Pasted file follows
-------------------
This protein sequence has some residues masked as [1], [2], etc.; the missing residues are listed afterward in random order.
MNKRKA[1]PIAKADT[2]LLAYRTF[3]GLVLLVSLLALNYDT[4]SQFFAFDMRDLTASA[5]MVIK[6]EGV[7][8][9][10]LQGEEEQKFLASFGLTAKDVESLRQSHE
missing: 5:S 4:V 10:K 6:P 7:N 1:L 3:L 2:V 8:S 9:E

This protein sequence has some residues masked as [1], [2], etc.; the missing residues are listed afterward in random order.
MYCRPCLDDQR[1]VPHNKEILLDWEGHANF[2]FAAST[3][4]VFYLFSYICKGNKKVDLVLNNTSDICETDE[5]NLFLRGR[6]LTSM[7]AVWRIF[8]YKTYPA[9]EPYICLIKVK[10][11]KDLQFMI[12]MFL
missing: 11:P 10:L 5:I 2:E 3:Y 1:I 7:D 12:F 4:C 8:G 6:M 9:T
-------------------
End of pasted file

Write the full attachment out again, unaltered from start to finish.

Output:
This protein sequence has some residues masked as [1], [2], etc.; the missing residues are listed afterward in random order.
MNKRKA[1]PIAKADT[2]LLAYRTF[3]GLVLLVSLLALNYDT[4]SQFFAFDMRDLTASA[5]MVIK[6]EGV[7][8][9][10]LQGEEEQKFLASFGLTAKDVESLRQSHE
missing: 5:S 4:V 10:K 6:P 7:N 1:L 3:L 2:V 8:S 9:E

This protein sequence has some residues masked as [1], [2], etc.; the missing residues are listed afterward in random order.
MYCRPCLDDQR[1]VPHNKEILLDWEGHANF[2]FAAST[3][4]VFYLFSYICKGNKKVDLVLNNTSDICETDE[5]NLFLRGR[6]LTSM[7]AVWRIF[8]YKTYPA[9]EPYICLIKVK[10][11]KDLQFMI[12]MFL
missing: 11:P 10:L 5:I 2:E 3:Y 1:I 7:D 12:F 4:C 8:G 6:M 9:T